In 2010, an entrepreneur from north of San Diego County delivered a brewpub concept to downtown’s Gaslamp Quarter. Dubbed The Beer Co., it was a spin-off operation that failed to generate much of a reputation among San Diego’s craft-beer enthusiasts. Not even a gold medal from the 2012 Great American Beer Festival for its barrel-aged strong ale, The Manhattan Project, measured so much as a ripple in local waters. Still, it soldiered on for more than half-a-decade before closing down. Now, the space that housed it is ready to birth a second brewery-restaurant brought to San Diego by nearby out-of-towners, The Bell Marker (602 East Broadway, Downtown).
That business will debut on January 22, complete with a veteran, native San Diegan brewer at the helm. That individual, Noah Regnery hails from vaunted locally-based business, Pizza Port, where he worked at the chain’s San Clemente brewpub from 2007 to 2011 and contributed to its award-winning reputation before departing to become head brewer at Hollister Brewing in Goleta, California, a post he held until 2014 when he departed the industry altogether. His return should be highly anticipated, but as with so many developments in the suddenly complicated local suds scene, it comes with some drama. The Bell Marker is the first location south of Los Angeles for LA-based Artisanal Brewers Collective, a company established by Golden Road Brewing co-founder Tony Yanow. That in itself is not all that significant, but the fact Yanow and Golden Road partner Meg Gill sold the business to macrobeer conglomerate AB InBev in September of 2015 muddies things a bit for fans of independent craft brewers as well as members of the local industry.
Since Golden Road’s sale, Yanow (a bar owner before and throughout his tenure with Golden Road) and his ABC partners have been busy gobbling up hospitality venues throughout LA. The Bell Marker is the first to possess a brewing component and Yanow’s original venues—Mohawk Bend and Tony’s Darts Away—were craft-centric venues which were ahead of their time. Figuratively, this is not unfamiliar territory for this seemingly insatiable entrepreneur, even if it is from a geographic standpoint. How it will be received from a local population which vehemently eschewed last year’s arrival of AB InBev’s 10 Barrel Brewing brewpub in the East Village remains to be seen.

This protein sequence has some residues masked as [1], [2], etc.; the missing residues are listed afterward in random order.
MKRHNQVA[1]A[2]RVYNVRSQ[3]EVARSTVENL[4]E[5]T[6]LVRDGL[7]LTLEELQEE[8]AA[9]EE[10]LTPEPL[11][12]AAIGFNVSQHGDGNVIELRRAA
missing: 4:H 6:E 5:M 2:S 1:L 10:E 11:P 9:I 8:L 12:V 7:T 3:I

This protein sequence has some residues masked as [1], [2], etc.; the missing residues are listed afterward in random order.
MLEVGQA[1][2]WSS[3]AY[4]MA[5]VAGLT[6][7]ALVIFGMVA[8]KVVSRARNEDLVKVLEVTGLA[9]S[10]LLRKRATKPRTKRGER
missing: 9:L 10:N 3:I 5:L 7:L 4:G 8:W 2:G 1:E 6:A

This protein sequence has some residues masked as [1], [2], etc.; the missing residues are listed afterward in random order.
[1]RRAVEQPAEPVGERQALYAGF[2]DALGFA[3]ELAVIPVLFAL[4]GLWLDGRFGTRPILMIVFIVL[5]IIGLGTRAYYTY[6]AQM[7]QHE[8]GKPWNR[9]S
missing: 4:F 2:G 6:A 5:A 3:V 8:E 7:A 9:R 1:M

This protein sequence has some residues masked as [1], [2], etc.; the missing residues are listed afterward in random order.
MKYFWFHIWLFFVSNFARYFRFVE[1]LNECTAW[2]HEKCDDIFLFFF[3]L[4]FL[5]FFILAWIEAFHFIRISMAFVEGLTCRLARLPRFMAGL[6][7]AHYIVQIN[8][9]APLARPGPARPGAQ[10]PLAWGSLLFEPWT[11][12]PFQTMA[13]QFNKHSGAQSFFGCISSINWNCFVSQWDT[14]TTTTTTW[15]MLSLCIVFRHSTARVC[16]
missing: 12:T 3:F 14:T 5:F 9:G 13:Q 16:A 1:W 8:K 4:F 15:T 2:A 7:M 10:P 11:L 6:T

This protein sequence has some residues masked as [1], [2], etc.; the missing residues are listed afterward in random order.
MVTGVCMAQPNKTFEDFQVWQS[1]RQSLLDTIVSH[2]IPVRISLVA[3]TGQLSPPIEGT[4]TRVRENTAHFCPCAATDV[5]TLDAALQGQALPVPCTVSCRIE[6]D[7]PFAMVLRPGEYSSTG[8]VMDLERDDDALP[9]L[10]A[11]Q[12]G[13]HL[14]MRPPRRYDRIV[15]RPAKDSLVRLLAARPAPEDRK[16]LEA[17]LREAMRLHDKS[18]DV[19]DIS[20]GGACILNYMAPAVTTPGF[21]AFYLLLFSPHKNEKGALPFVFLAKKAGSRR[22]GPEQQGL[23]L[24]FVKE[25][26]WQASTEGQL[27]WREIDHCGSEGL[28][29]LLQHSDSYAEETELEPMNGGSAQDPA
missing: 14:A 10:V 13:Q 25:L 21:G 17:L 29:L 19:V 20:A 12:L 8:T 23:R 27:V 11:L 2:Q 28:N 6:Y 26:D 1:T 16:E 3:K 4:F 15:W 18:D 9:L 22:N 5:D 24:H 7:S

The Bell Marker houses a copper-clad, 15-barrel brewhouse that will be utilized to produce American, English, German, and Belgian beers. The opening-day line-up will include a cream ale, hefeweizen, brown ale, pale ale and IPA augmented by guest beers selected to fill in any stylistic gaps. There will also be a full cocktail program to appeal to non-beer fans. The 8,000-square-foot venue can seat 212 at a time and will be open seven days a week from 5 p.m. to 2 a.m.
North County’s Belching Beaver Brewery boasts five locations throughout San Diego County—a large production facility in Oceanside, an indoor-outdoor brewpub in Old Town Vista, tasting rooms in North Park and Ocean Beach, and its original Vista brewery. With so many properties and ownership’s eyes on potential future facilities north of San Diego, there were plans to let go of the latter, but an idea from creative employees of the five-year-old company to add an in-house food component to the spot where it all began for the Beav’ saved it from being sold. After eight months of design and construction, that concept, Pub980 (980 Park Center Drive, Vista) is set to debut to the public on Monday, January 15.
Much like when the company took over a former bank and converted it into Belching Beaver Brewery Tavern and Grill, one can’t help but speculate at how well an interest most known for fermentation will do with a restaurant concept. And much as with its first foray into food service, Belching Beaver has come through with flying colors with Pub980. What was once a single-suite combination brewery and tasting room now utilizes double the indoor square-footage to deliver a split concept that relies on a shared bar to deliver a choose-your-own-adventure experience.